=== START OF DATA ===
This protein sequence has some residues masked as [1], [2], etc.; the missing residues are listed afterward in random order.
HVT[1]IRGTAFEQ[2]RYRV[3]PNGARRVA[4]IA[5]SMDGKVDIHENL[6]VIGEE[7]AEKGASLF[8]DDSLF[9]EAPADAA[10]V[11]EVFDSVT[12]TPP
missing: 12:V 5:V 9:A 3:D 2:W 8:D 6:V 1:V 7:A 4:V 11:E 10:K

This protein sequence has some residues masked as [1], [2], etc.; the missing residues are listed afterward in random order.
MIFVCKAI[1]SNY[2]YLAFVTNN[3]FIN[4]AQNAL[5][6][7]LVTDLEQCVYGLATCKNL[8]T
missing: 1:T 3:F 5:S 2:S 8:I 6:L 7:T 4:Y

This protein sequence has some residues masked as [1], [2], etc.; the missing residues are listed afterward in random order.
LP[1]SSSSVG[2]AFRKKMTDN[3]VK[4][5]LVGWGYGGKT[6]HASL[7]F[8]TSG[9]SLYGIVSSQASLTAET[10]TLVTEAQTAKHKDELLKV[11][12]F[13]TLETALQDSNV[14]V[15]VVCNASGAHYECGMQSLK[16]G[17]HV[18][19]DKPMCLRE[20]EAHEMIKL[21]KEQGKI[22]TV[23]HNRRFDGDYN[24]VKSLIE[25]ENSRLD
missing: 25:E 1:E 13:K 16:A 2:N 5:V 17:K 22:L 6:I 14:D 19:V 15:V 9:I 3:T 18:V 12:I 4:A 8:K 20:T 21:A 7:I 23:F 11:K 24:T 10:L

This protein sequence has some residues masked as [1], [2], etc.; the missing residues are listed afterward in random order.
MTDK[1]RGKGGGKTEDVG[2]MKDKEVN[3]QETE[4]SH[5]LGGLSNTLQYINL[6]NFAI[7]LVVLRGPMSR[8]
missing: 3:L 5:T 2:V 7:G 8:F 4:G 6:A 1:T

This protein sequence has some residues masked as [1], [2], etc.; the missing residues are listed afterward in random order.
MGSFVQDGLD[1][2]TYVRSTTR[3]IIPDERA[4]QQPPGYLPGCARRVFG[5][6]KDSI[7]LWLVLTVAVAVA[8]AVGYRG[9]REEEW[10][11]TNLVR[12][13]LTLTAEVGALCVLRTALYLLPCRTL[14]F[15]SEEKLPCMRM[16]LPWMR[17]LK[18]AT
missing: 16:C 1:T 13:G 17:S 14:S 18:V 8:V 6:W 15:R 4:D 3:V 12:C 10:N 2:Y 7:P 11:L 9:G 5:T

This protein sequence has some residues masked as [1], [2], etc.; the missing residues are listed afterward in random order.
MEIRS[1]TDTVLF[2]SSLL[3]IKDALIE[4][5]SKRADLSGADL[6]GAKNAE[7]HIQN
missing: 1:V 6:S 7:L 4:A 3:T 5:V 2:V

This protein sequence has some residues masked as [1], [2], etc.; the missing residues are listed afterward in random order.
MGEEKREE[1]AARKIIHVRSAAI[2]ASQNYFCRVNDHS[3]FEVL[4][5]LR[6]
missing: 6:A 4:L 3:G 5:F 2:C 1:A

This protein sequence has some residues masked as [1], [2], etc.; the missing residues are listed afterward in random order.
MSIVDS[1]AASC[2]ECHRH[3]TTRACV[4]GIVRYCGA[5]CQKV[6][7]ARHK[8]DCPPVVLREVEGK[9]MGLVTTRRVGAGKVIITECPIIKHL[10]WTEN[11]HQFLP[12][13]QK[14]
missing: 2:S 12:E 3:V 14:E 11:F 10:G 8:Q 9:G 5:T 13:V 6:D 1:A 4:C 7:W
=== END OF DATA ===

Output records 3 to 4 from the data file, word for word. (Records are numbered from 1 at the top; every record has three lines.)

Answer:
This protein sequence has some residues masked as [1], [2], etc.; the missing residues are listed afterward in random order.
LP[1]SSSSVG[2]AFRKKMTDN[3]VK[4][5]LVGWGYGGKT[6]HASL[7]F[8]TSG[9]SLYGIVSSQASLTAET[10]TLVTEAQTAKHKDELLKV[11][12]F[13]TLETALQDSNV[14]V[15]VVCNASGAHYECGMQSLK[16]G[17]HV[18][19]DKPMCLRE[20]EAHEMIKL[21]KEQGKI[22]TV[23]HNRRFDGDYN[24]VKSLIE[25]ENSRLD
missing: 25:E 1:E 13:K 16:A 2:N 5:V 17:K 22:L 6:I 14:D 19:V 15:V 9:I 3:T 18:V 12:I 4:A 8:K 20:T 21:A 7:I 23:F 11:K 24:T 10:L

This protein sequence has some residues masked as [1], [2], etc.; the missing residues are listed afterward in random order.
MTDK[1]RGKGGGKTEDVG[2]MKDKEVN[3]QETE[4]SH[5]LGGLSNTLQYINL[6]NFAI[7]LVVLRGPMSR[8]
missing: 3:L 5:T 2:V 7:G 8:F 4:G 6:A 1:T